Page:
Anyway, there’s an excellent IT Conversations podcast with Doc Searls (Cluetrain Manifesto co-author), run by Phil Windley, where Doc expands on his hated of the term “User Generated Content.”

Doc Searls: One reason is I’m not just a user. I’ve never like the term “user” either. I realize there’s no better term. It’s like “content.” You need an encompassing word that stands for everybody who’s sitting at a computer or using a telephone or whatever the “usage” happens to be.

But on top of that, I don’t like the term “generated.” I don’t generate what I create–I write it. “Generating” is something that an inanimate device does. It’s not something that a person does.

And I don’t produce “content.” I never sit down at the keyboard or pick up a camera or draw something thinking “I’m going to generate some content here.” Nobody is motivated to generate content. Content is a measure of volume. It’s packing material. It’s container cargo. It’s not creative work.

And “user generated content” is the kind of thing only an exclusive, controlling producer can say. And to hear people in the Web 2.0 world or the online world saying “Oh, we need more user-generated content here!” It’s that you’re adopting the langauge of the old world when you do that. …

It’s not just about packing stuff into a vehicle that’s a medium. I don’t even like the term “medium” very much any more.

Phil Windley: Or “delivering information”—that’s another one.

Doc Searls: Yeah again, it’s the container cargo shipping version of the world–that assumes a distance. It assumes that you’re way over there and I’m way over here, and I need to “scale” a whole pile of you and I got to scale it up in way that I can package it up and I’m going to pack a lot of advertising around it because I can sell that shit. Oh, come on.

I mean, there’s nothing wrong with doing a business with that. But at least know what you’re doing. What you’re doing is to some degree diminishing the profoundly individual and deeply personal and socially transforming nature of the best of what that stuff is. …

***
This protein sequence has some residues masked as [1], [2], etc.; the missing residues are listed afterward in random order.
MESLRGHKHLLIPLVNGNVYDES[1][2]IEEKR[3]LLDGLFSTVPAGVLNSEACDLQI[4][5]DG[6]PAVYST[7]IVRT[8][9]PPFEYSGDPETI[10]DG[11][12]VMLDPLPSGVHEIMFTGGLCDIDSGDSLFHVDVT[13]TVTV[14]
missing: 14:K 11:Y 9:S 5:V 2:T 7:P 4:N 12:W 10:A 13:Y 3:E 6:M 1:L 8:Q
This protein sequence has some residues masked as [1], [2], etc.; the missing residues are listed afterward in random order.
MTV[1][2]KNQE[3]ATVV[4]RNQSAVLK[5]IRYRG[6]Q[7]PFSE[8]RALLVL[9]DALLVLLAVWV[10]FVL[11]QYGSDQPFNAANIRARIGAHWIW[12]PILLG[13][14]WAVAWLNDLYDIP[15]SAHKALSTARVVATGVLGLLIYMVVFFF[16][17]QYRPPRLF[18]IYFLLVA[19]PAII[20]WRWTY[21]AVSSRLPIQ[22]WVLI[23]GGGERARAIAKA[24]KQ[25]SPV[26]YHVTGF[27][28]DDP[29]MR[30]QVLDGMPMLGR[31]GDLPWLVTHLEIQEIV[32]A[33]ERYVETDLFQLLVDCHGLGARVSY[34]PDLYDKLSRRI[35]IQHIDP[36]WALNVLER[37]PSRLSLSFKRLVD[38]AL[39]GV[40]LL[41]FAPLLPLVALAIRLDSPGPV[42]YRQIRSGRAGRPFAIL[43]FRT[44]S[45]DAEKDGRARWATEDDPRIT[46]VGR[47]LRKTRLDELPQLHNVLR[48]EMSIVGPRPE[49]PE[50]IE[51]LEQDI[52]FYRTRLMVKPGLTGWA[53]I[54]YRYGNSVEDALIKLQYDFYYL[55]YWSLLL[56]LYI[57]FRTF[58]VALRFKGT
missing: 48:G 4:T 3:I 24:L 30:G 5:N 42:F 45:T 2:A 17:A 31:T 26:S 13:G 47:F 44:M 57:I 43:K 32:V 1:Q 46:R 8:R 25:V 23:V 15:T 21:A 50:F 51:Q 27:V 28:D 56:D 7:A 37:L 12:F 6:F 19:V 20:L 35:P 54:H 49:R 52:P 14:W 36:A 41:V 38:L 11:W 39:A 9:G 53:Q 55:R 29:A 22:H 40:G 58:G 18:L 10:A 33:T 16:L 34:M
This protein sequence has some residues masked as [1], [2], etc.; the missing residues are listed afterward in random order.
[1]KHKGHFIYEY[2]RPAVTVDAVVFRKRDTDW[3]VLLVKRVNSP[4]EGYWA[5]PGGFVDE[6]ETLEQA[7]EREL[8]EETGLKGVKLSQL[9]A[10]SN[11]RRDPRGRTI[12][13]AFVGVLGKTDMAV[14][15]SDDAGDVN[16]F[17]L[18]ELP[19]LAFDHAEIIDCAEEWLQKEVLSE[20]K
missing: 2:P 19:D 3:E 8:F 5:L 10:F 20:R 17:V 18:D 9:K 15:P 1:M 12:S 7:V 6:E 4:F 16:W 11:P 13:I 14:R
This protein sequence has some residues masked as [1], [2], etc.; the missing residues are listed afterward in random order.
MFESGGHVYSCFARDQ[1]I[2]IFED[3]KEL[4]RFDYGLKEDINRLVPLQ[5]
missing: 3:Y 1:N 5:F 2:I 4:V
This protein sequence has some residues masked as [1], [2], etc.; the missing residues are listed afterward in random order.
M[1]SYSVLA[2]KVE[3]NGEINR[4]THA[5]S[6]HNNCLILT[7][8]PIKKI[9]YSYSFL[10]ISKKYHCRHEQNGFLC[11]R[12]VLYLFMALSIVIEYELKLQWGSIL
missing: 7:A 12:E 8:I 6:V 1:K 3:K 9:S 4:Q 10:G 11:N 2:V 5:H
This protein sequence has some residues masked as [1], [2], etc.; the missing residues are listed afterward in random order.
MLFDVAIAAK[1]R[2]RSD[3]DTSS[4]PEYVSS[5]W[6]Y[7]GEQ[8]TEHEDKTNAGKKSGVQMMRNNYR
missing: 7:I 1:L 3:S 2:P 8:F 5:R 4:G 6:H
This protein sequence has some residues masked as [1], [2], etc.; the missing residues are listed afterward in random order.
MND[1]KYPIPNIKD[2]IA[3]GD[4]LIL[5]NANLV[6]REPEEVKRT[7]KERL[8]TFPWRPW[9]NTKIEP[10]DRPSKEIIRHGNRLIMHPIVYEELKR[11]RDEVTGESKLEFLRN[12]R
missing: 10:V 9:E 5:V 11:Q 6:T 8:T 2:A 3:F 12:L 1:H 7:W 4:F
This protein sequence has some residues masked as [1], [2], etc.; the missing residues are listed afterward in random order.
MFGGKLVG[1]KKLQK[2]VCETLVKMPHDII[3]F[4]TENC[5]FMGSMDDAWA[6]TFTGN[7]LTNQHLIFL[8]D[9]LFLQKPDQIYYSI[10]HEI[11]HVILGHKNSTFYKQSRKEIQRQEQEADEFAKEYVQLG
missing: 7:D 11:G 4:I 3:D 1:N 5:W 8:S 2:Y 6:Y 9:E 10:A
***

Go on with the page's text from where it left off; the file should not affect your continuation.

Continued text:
When you say “user generated content” you are now subtracting out all the value of everything everybody’s doing.

The relevance to LibraryThing is obvious. We should never adopt the “containing shipping” model of what our members are doing, even in how we talk about it.

But I think there’s some special relevance to libraries too. Uncertainty about “user generated content” among librarians centers around issues of authority, certainly. But I suspect the mixture of impersonal technology and impersonal personality is also toxic. After all, most librarians have jobs that put them in frequent, meaningful contact with their patrons**. Librarians value the patron’s role in the library, and I suspect that, like teachers and students, many librarians learn from their patrons every day. I suspect there would be less resistance to “user generated content” in the library if it sounded less like communal sausage production.

We in the “Lib 2.0” world gain nothing by using the language of language of container ships to describe the writing, knowledge and opinions of patrons.

*Help? Paul Graham?
**A good term.

Labels: cluetrain, doc searls, lib2.0, ugc, user generated content